8. Mysterious magic cubes, from "Super 8"
Officially they're called Argus Cubes, according to the people at the "Super 8" Wiki, who obviously are spending too much time devoted to an extremely weak Spielberg wannabe film. Even though the movie sucks and the ultimate fate of the cubes is reassemby into a spaceship. But by themselves they're pretty cool for a few minutes, just being magical and mysterious, sitting on the desk like a neat yet impractical display gizmo. You could bring it to school for show and tell, during which everyone will just dismiss it as a fake Rubik's Cube. Or you can fool an old man into thinking its a stack of stuck-together sugar cubes. Video tape his goof and put it on YouTube. It might just provide a few days of fun, but that's not much different than most Christmas gifts you receive. For the non-impossible dream, you can also just buy the even less exciting collectible replicas for $14.95 each.
I've never quite understood the point of this magical item, either, but Thor's hammer is still pretty cool. There's they mythological use of making thunder and lightning, which for me is only valuable as a way of making my dog get scared and hide in the bathtub. Or there's the use of the superhero version, seen in "Thor," which is as a magical weapon. I still don't know all its powers, but I believe you can fly with it, cause storms, easily bust open a macadamia nut when you're on your private 25,000-acre campground in Hawaii and look even more badass while waving it out the window of the Medusa. Again, there are replicas, plastic ones available at toy stores. If Mjolnir isn't cool and powerful enough for you, maybe you'd like a power ring, from "Green Lantern," or a vibranium shield, from "Captain America: The First Avenger." And for the non-impossible dream, you can easily go buy a basic wrench to be like Rainn Wilson in "Super."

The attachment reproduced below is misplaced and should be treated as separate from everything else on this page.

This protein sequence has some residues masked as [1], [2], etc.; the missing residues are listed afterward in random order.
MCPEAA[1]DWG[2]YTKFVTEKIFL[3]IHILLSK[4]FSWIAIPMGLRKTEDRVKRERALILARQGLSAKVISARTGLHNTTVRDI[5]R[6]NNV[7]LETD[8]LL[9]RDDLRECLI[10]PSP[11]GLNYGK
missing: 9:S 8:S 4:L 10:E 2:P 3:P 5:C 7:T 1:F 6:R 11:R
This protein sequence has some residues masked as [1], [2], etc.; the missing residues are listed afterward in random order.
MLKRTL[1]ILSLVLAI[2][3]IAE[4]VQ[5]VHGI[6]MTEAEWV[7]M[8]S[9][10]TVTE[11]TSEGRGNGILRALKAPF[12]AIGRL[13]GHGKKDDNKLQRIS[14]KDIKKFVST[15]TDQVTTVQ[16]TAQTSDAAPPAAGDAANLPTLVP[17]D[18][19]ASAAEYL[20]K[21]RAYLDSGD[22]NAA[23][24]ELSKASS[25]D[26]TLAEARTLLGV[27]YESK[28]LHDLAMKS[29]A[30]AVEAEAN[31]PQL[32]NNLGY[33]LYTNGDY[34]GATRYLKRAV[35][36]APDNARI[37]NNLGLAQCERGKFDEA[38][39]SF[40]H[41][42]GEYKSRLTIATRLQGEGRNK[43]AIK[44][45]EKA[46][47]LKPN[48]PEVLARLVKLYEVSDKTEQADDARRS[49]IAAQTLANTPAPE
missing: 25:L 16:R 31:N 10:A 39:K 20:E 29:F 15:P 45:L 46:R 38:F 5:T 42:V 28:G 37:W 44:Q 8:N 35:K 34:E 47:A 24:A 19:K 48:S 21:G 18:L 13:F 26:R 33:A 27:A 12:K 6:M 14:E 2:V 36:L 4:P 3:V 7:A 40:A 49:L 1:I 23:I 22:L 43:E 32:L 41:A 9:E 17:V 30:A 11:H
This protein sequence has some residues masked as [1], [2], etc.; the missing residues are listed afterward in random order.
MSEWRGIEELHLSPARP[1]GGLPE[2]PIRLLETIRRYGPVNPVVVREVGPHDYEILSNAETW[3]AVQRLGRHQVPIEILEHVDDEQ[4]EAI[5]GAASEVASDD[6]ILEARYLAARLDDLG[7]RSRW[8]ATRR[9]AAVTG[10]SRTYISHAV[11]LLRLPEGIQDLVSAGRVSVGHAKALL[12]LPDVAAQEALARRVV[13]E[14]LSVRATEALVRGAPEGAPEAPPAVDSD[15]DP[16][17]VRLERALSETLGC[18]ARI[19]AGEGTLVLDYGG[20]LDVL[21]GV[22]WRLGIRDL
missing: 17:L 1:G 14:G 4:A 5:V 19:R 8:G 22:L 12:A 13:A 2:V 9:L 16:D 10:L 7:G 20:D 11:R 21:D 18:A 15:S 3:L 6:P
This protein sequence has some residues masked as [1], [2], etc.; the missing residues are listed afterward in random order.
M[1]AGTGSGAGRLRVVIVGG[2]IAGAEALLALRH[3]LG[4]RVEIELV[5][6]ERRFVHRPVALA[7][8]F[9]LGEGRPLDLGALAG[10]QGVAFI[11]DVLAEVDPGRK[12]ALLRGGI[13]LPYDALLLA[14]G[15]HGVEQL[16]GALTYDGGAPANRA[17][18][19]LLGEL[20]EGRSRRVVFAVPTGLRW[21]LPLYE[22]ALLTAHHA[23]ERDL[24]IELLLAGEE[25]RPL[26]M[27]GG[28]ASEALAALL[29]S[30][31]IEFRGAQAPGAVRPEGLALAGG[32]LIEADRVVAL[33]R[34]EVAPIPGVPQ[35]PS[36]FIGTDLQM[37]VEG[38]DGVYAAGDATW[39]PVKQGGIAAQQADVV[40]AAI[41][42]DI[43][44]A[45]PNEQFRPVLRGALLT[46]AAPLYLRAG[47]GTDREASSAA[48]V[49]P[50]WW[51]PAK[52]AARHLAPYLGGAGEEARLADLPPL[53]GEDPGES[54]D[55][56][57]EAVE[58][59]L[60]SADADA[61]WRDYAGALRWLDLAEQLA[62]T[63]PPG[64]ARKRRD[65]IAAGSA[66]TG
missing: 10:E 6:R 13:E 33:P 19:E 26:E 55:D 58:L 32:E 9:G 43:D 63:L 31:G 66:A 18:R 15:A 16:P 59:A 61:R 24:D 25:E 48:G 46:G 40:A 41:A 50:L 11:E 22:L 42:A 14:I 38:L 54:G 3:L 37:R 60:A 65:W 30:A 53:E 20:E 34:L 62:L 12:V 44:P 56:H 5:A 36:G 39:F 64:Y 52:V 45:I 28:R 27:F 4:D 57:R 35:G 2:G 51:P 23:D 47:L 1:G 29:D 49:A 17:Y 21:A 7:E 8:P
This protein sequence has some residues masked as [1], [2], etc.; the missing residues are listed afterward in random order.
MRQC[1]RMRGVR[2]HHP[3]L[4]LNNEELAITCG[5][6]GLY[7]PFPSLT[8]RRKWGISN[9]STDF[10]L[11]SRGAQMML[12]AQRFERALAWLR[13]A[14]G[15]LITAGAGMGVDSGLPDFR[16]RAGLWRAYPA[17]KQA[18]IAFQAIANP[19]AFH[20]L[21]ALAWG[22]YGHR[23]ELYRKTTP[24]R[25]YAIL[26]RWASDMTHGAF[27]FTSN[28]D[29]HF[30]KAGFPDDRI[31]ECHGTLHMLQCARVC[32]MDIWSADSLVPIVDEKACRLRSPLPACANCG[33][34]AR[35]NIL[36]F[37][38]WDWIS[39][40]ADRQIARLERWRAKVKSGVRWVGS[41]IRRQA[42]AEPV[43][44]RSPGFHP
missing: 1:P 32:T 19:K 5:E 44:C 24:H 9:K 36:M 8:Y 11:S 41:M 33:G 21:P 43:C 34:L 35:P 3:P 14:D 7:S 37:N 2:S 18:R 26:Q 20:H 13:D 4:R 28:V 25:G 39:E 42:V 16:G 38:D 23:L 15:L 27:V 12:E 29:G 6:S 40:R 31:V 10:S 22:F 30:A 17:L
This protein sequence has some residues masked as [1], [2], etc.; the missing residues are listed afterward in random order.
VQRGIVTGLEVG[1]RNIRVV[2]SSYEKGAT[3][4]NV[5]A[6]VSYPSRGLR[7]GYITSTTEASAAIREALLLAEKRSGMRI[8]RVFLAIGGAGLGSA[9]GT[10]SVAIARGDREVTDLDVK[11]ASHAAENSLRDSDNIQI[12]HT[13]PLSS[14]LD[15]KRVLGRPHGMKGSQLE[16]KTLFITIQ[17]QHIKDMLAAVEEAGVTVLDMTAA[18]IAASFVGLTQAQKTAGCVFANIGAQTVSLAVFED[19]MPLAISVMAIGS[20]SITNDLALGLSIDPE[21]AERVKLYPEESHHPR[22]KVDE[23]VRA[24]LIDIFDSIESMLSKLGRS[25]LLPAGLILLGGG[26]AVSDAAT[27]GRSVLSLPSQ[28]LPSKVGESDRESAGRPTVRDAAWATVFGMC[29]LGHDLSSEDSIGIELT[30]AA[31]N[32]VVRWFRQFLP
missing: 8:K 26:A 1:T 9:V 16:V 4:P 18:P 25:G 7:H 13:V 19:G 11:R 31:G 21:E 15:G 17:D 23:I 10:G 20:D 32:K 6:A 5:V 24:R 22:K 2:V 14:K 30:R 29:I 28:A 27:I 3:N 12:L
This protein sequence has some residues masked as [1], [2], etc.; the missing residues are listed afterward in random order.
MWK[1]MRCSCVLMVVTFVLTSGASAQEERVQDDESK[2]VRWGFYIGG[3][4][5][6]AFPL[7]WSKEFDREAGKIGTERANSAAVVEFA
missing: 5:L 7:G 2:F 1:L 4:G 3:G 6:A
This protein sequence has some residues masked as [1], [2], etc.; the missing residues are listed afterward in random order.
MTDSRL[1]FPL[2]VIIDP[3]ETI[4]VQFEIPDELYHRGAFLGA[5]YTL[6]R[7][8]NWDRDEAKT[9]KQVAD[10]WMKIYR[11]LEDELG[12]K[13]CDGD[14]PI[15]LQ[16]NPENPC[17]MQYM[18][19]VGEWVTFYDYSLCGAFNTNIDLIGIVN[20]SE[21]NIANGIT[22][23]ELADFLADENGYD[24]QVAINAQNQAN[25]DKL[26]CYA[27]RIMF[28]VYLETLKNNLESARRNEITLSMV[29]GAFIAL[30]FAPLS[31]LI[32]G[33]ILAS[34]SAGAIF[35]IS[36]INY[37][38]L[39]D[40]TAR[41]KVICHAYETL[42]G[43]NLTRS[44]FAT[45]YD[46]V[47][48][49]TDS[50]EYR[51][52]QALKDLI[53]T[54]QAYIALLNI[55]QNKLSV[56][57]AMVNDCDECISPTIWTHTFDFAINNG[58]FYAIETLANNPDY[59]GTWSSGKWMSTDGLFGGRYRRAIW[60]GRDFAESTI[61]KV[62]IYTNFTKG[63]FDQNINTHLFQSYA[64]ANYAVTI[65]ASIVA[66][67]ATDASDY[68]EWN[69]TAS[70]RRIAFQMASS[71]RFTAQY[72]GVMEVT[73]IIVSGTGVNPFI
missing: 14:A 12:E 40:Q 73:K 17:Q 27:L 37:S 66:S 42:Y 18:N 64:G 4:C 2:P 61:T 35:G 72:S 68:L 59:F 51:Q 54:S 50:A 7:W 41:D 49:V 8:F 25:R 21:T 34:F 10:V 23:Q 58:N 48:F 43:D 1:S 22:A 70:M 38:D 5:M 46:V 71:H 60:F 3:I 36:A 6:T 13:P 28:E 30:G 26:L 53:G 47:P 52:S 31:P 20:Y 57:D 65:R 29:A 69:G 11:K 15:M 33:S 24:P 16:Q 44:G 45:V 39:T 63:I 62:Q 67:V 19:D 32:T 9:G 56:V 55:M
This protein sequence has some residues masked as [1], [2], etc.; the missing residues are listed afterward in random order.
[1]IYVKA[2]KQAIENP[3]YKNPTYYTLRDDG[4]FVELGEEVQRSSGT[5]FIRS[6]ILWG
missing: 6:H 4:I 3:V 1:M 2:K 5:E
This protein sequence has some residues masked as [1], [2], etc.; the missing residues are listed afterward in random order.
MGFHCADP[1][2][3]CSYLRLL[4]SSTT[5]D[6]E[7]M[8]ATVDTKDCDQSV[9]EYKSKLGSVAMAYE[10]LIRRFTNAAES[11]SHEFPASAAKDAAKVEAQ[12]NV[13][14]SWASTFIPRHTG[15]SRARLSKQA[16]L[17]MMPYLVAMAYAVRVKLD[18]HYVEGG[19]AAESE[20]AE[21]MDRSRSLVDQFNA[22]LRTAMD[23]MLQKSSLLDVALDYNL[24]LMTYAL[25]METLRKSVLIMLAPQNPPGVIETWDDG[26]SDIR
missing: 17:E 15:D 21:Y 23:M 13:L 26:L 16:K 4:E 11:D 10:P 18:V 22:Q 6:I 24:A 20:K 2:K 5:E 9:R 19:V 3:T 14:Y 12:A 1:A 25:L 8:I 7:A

Is peace a possibility in this world? Steve James' "The Interrupters" makes it seem so, if not exactly easily, by documenting the efforts of Chicago's CeaseFire initiative and its "violence interrupters" who try to prevent gang fights and retaliation plots around the city. As seen in the film, the concept is being pitched internationally, and I'd like to hope such courageous peacekeeping measures catch on. But I'm also a cynic and expect war and worse from at least somewhere in the world at any given time. Plus, there are documentaries like "Back Door Channels: The Price of Peace," all the numerous war and genocide films and the multitude of fearmongering, doom-and-gloom and otherwise negative-toned films more common than positive-message works like "The Interrupters" that keep me believing this is an unachieveble dream. Not to be cliche, but if there's any gift on this list I'd prefer to be made possible, it's this one.